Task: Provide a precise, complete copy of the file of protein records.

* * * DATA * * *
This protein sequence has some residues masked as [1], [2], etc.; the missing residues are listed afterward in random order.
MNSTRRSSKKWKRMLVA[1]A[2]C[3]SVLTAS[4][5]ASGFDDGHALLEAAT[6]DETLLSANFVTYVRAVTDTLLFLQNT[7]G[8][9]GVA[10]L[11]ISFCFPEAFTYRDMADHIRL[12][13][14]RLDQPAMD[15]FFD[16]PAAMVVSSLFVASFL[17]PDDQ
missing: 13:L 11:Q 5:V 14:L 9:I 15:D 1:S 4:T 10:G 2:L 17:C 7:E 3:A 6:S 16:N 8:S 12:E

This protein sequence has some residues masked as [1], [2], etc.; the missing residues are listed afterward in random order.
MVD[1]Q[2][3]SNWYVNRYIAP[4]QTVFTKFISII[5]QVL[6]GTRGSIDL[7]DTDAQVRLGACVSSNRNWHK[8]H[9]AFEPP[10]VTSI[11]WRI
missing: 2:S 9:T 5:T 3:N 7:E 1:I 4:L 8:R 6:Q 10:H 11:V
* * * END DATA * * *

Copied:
This protein sequence has some residues masked as [1], [2], etc.; the missing residues are listed afterward in random order.
MNSTRRSSKKWKRMLVA[1]A[2]C[3]SVLTAS[4][5]ASGFDDGHALLEAAT[6]DETLLSANFVTYVRAVTDTLLFLQNT[7]G[8][9]GVA[10]L[11]ISFCFPEAFTYRDMADHIRL[12][13][14]RLDQPAMD[15]FFD[16]PAAMVVSSLFVASFL[17]PDDQ
missing: 13:L 11:Q 5:V 14:L 9:I 15:D 1:S 4:T 10:G 2:L 17:C 7:E 3:A 6:S 16:N 8:S 12:E

This protein sequence has some residues masked as [1], [2], etc.; the missing residues are listed afterward in random order.
MVD[1]Q[2][3]SNWYVNRYIAP[4]QTVFTKFISII[5]QVL[6]GTRGSIDL[7]DTDAQVRLGACVSSNRNWHK[8]H[9]AFEPP[10]VTSI[11]WRI
missing: 2:S 9:T 5:T 3:N 7:E 1:I 4:L 8:R 6:Q 10:H 11:V